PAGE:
Ascertainment of lesions
Subjects underwent routine and comprehensive anogenital examination to evaluate the presence of disease, including cervical intraepithelial neoplasia (CIN), vaginal intraepithelial neoplasia (VaIN), vulvar intraepithelial neoplasia (VIN) and genital warts. Comprehensive anogenital examination included visual inspection of the perianal area, vulva and vagina with the naked eye and a magnifying glass or colposcope. Overt lesions were photographed (protocol 013) and a clinical diagnosis recorded. Lesions considered likely HPV-related or of unknown etiology were biopsied, whereas those considered not HPV-related were not biopsied or excised for study purposes. Clinical management of cervical lesions was managed based on a colposcopy algorithm. Descriptions of the clinical management methods for cervical and other lesions have been previously described.21, 22, 25–27
Populations and case counting
The per-protocol immunogenicity population includes all subjects aged 9–24 who were not general protocol violators; received all 3 vaccinations within acceptable day ranges; were seronegative at day 1 and (for all subjects except those <16 years old in protocols 016 and 018) negative for HPV DNA via PCR assay from day 1 through month 7 for the relevant HPV type(s); and had a month 7 serum sample collected within an acceptable day range. Analyses of efficacy against both CIN and external genital lesions (EGL; includes VIN, VaIN and Condyloma) took place in the per-protocol efficacy population (PPE). This population included all subjects aged 16–24 who received all 3 vaccinations and were seronegative and PCR-negative for the relevant HPV type(s) at enrollment (as well as PCR-negative at month 7 to the appropriate vaccine-related HPV types). Cases were counted starting 30 days after the third dose. A second analysis population was called the unrestricted susceptible population. This population included subjects who received at least 1 dose of quadrivalent HPV vaccine and were seronegative and PCR negative at enrollment for the appropriate vaccine-related HPV type. Case counting for this population began 30 days after enrollment. An intention-to-treat population analysis was also conducted and considered all subjects who received at least 1 dose of vaccine or placebo and returned for follow-up. Clinical endpoints for this population were counted from day 1. Vaccine efficacy was considered statistically significant when the lower bound of the 95% confidence interval exceeded zero.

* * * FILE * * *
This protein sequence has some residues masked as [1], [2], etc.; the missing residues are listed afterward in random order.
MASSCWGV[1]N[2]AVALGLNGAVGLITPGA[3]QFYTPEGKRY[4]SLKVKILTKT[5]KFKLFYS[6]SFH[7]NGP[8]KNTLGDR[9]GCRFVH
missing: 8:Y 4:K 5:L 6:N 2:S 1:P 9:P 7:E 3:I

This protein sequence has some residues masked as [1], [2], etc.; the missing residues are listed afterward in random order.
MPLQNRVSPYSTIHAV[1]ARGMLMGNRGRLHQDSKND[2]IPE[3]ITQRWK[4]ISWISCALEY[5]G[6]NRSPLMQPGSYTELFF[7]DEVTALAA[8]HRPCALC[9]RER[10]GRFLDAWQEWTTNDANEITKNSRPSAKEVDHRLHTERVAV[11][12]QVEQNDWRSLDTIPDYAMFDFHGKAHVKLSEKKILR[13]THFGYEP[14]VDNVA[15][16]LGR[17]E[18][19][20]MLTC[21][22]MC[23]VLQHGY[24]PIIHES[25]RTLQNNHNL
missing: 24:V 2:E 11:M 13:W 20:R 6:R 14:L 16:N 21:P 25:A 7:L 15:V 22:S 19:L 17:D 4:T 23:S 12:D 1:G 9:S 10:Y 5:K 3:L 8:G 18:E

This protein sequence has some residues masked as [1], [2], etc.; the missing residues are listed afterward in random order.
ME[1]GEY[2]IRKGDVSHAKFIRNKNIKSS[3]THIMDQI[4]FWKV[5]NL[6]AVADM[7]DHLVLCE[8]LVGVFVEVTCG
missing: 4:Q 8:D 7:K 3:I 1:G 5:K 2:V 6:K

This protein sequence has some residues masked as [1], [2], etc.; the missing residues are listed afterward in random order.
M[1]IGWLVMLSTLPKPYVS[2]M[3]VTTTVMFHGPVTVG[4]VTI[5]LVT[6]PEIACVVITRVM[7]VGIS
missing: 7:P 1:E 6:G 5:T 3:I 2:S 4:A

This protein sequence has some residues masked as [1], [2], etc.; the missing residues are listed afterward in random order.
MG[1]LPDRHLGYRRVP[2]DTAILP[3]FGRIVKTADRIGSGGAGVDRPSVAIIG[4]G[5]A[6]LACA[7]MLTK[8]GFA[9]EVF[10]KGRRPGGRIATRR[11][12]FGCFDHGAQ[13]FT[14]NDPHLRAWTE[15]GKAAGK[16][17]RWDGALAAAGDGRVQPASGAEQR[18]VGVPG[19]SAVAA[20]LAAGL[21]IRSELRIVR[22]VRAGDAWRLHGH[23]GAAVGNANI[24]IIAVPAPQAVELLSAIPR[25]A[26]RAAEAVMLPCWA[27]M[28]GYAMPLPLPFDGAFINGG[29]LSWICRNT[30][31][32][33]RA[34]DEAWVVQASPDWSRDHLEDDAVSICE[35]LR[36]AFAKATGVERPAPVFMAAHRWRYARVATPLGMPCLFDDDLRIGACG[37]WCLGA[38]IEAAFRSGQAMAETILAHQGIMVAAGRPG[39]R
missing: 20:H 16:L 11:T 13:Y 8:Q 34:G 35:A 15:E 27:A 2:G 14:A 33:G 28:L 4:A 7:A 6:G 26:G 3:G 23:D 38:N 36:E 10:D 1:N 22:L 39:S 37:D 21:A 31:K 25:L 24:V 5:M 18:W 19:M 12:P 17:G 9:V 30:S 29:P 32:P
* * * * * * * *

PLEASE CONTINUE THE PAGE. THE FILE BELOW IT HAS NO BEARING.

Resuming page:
A vaccine-HPV-type-related case of CIN or EGL was defined as a tissue sample diagnosed by the Pathology Panel as one of these abnormalities with vaccine-HPV-type DNA detected in tissue from the same lesion, as previously described.21, 22
The immunogenicity of quadrivalent HPV vaccine was measured using a competitive Luminex-based immunoassay (cLIA) (developed by Merck Research Laboratories, West Point, PA, using technology from the Luminex Corporation, Austin TX).31 Antibody titers were determined in a competitive format in which known, type-specific phycoerythrin labeled, neutralizing mAbs competed with the subject's serum antibodies for binding to conformationally sensitive, neutralizing epitopes on the VLPs. The fluorescent signals from the bound HPV-specific detection mAbs are inversely proportional to the subject's neutralizing antibody titers. Results for the assay were reported as concentration of antibody in milli-Merck Units per milliliter (mMU/mL). The high, low and negative controls used for this assay were spiked controls from heat-inactivated African Green Monkey serum diluted in antibody-depleted human sera.